Here’s a good look at the Size #6 pattern that produced better than all the other big and fancy stuff: Black foam, rust thread for the banding, deer hair, peacock dubbing and rubber legs. I learned this pattern from Doug Wennick.

I didn’t carry a camera back then. And while I still appreciate the purity of that approach, I do wish I had a record of those days with one of my best friends on the water. But I do have the memories. And I can still tell the stories. So too, Sawyer and I can make plans for 2025. Seventeen years should provide enough time for anyone to clear their schedule for a couple weeks. Right, buddy?

Fish hard, friends.

 

** Donate ** If you enjoy this article, please consider a donation. Your support is what keeps this Troutbitten project funded. Scroll below to find the Donate Button. And thank you.

 

Enjoy the day.
Domenick Swentosky
T R O U T B I T T E N
domenick@troutbitten.com

 

Share This Article . . .

Since 2014 and 700+ articles deep
Troutbitten is a free resource for all anglers.
Your support is greatly appreciated.

– Explore These Post Tags –

Domenick Swentosky

Central Pennsylvania

Hi. I’m a father of two young boys, a husband, author, fly fishing guide and a musician. I fish for wild brown trout in the cool limestone waters of Central Pennsylvania year round. This is my home, and I love it. Friends. Family. And the river.

More from this Category

Aiden’s First Brown Trout

Aiden’s First Brown Trout

Hundreds of times Aiden has snagged the bottom, pulled the rod back, and either asked me if that was a fish or has told me flatly, “I think that was a fish.”  This time, he finally experienced the certainty that a couple of good head shakes from a trout will give you . . .

Waves and Water

Waves and Water

. . . But when all of that dries up, when the travel seems too long, when dawn comes too early and when chasing a bunch of foot-long trout seems like something you’ve already done, then what’s left — always — is the river . . .

The Foundation

The Foundation

There is tranquility and stillness here — a place to do nothing but think. And that alone is valuable. Because there aren’t many places like this left in the world . . .

Dog Days

Dog Days

Fishing the summer months is a protracted game of hide and seek, where more often, the angler loses. Every condition favors the trout.

It’s August, and we need rain again. The rivers have taken on a familiar, thirsty look — deep in the heart of summer. Water trickles through the pockets. It sinks into dry rocks like a sponge. We see the skeleton of an ecosystem. And the distilled, clear flow is low enough to reveal the watershed’s deepest secrets. Wading these wet trails requires composure and patience . . .

Feed ‘Em Fur

Feed ‘Em Fur

Every once in a while, the mainstay beadhead nymphs in my box see a drop in productivity. Sometimes, it takes hours or even days of denial for me to accept the message. First, I try going smaller, into the #18 and #20 range, focusing on black beads and duller finishes that have mixed, mostly subpar results. Then eventually, I flip over a leaf in my fly box, where, on the backside, I have rows of natural nymphs. They carry no bead and have minimal lead wraps on the shank for weight. These are subtle, unassuming flies, and their main attraction is an inherent motion, providing a lifelike representation of the leggy critters that trout eat.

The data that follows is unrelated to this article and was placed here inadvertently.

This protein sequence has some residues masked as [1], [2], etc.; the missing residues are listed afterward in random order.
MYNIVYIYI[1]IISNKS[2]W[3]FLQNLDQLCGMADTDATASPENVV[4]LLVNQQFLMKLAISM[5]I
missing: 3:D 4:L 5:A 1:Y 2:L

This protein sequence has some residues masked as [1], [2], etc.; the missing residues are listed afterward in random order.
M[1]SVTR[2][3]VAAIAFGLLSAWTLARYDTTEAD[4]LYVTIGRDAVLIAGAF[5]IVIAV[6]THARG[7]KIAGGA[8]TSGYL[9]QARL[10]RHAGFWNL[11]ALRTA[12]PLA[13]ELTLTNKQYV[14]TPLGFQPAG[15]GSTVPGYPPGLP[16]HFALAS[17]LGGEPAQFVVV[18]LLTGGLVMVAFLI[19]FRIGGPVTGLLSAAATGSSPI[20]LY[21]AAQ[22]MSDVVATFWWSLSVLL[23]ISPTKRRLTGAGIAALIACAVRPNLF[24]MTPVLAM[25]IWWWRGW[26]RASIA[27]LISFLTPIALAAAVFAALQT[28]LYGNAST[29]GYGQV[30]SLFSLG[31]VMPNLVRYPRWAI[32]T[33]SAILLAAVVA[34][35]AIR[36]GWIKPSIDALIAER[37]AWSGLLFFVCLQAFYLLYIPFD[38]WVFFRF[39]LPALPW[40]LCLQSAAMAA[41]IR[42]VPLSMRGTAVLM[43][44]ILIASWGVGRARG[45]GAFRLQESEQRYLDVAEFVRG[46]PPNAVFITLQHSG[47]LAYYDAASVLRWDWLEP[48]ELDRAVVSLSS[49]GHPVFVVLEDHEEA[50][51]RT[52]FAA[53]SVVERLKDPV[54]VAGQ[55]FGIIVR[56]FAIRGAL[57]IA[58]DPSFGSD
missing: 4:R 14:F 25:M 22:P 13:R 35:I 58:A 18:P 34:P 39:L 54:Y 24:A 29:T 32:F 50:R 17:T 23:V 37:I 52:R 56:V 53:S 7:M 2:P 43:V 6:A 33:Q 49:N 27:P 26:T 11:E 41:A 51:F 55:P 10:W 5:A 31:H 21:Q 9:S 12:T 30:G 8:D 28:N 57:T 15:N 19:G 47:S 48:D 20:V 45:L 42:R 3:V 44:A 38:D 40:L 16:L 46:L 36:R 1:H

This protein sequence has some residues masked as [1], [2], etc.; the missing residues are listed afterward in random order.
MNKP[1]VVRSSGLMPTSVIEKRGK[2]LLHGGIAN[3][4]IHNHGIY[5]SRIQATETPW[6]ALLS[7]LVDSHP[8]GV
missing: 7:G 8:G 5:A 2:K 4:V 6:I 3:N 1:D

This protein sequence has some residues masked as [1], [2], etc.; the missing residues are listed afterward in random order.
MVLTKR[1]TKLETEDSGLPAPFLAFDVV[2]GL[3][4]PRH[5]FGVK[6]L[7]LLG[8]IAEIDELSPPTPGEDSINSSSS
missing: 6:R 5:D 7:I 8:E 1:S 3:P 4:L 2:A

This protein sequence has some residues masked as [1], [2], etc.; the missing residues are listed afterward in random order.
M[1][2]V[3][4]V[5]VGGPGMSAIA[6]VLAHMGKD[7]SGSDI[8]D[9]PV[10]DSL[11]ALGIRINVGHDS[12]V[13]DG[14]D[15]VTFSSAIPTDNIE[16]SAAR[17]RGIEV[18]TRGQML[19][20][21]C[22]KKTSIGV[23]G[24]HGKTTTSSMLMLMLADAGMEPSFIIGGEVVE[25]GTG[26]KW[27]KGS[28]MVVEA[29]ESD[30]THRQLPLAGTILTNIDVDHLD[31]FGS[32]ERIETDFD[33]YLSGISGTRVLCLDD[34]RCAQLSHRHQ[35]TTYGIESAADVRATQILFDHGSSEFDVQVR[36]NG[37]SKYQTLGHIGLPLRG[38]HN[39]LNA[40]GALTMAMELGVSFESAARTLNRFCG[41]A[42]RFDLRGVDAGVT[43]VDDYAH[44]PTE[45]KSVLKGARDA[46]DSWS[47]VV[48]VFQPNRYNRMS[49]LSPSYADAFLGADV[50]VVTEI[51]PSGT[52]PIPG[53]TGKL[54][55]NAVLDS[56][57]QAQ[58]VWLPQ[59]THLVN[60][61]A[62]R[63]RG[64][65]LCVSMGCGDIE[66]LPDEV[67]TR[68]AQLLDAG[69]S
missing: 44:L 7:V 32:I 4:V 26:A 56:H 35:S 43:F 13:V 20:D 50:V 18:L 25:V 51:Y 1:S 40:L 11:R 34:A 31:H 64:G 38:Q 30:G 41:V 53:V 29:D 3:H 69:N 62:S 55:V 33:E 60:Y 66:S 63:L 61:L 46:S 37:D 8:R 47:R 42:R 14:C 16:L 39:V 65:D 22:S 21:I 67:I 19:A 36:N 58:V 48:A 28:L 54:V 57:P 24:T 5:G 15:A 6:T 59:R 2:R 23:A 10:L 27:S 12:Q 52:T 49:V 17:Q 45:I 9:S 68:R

The flies are fur nymphs. And they’re the perfect change up when trout are tired of your beadheads.

When trout are sick of seeing flashbacks, sparkly dubbing, gaudy colors or rubber legs, feed ‘em fur . . .

Lost Fishing Friends

Lost Fishing Friends

The lost friendship transforms a river bend — the one with the ancient and hollowed-out sycamore — into an active tombstone. The towering tree with the undercut bank becomes a place to remember shared moments of casting into cool waters, where the ghosts of laughter and fond companionship persists.

What do you think?

Be part of the Troutbitten community of ideas.
Be helpful. And be nice.

5 Comments

  1. Hi Dom,

    Does that cicada pattern use a regular length size 6 hook?

    Regards,

    Reply
    • Hi Tim.
      I actually use one that’s standard length and one that’s 2x long, like a 5262. Both #6.
      Make sense?
      Dom

      Reply
  2. Are you able to share the recipe? thank you, Brad

    Reply
    • Hi Brad. The recipe is listed underneath the last picture in the article. Cheers. Dom

      Reply
  3. Brood X of the 17 year cicadas this year. Eastern US. Enjoy!

    Reply

Submit a Comment

Your email address will not be published. Required fields are marked *

Recent Articles

Recent Posts

Domenick Swentosky

Central Pennsylvania

Hi. I’m a father of two young boys, a husband, author, fly fishing guide and a musician. I fish for wild brown trout in the cool limestone waters of Central Pennsylvania year round. This is my home, and I love it. Friends. Family. And the river.

Pin It on Pinterest